Trump Administration Relies on Questionable Visa Overstay Reports to Crack Down on Legal Immigration

The Trump administration is justifying its new restrictions on legal immigration, such as concerning international students, temporary workers, and visitors, on a controversial Department of Homeland Security (DHS) FY 2018 Entry/Exit Overstay Report. Relying on the DHS report is problematic for various reasons.

First, the DHS report as to the number of people who overstayed their visas is not accurate. Instead, it contains both individuals who overstayed their visas and those arrivals whose departures DHS could not verify., which significantly increases the number of people in the report. A departure might go unverified for various reasons, such as if the individual remained in the U.S. according to a different valid visa. Some individuals also might pass away, adjust to lawful permanent resident status, or be deported by DHS. Looking at broader statistics on overstays, furthermore, there has been a downward, not an upward trend in overstays, so the DHS report is misleading in this respect.

Trump Administration Relies on Questionable Visa Overstay Reports to Crack Down on Legal Immigration

Another issue with the DHS report is that many of the “overstays” included in their statistics are not documented overstays. Instead, there is evidence that as many as half the “overstays” cited in this report are no longer present in the U.S.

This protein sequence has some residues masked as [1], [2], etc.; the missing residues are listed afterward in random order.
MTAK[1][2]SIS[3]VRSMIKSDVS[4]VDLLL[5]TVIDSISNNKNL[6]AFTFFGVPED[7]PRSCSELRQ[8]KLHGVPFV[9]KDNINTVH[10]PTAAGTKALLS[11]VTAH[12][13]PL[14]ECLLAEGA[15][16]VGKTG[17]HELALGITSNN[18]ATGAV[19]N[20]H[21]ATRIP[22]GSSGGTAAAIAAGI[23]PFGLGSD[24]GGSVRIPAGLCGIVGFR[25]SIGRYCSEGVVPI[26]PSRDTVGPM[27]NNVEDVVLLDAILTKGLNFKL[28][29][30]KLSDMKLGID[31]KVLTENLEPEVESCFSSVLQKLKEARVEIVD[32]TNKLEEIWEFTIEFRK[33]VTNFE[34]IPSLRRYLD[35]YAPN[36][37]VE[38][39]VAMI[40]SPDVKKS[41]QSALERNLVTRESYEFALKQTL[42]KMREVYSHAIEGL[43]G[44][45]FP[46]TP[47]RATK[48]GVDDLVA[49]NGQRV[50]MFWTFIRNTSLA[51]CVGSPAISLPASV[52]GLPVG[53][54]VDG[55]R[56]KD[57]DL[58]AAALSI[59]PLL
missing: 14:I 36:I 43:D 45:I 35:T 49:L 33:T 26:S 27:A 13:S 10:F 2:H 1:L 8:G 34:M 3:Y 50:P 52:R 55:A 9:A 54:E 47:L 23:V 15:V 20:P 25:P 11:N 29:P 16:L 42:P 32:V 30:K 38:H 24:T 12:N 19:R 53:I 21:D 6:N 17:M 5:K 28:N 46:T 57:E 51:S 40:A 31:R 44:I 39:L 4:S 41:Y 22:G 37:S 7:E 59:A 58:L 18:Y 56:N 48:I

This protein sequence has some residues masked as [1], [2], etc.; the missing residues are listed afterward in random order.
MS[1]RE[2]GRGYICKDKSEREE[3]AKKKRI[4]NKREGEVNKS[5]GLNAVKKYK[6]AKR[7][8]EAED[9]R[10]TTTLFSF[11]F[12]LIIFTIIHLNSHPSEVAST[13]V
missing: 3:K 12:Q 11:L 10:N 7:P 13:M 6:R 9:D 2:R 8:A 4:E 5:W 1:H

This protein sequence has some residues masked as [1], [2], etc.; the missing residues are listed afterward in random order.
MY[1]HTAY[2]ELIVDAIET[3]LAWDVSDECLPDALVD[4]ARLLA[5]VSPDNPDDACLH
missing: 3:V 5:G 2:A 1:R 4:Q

Finally, the Trump administration has relied on “negative” trends in the DHS report, yet wholly ignored “positive” trends in the report. For example, the administration uses the alleged 6.19% overstay for F-1 visa international students in FY 2016 as justification for making it easier to deport these students, even if they inadvertently lose their legal status. However, the report shows that the overstay rate for F-1 visa holders declined 42% between FY 2016 and FY 2018, dropping from 6.19% to 3.59%. Given this significant drop in the number of overstays, even if the numbers are correct, it is difficult for the administration to justify increased efforts to further reduce the overstay percentage of this group of visa holders. When facing any immigration issue, you are likely to need the legal advice that only experienced Texas immigration attorneys can offer you. Peek & Toland regularly provides strong legal representation for individuals, families, and businesses who are dealing with immigration problems. It is our priority to represent your interests and protect your rights.  Call us at (512) 474-4445 and schedule an appointment to speak with us today.

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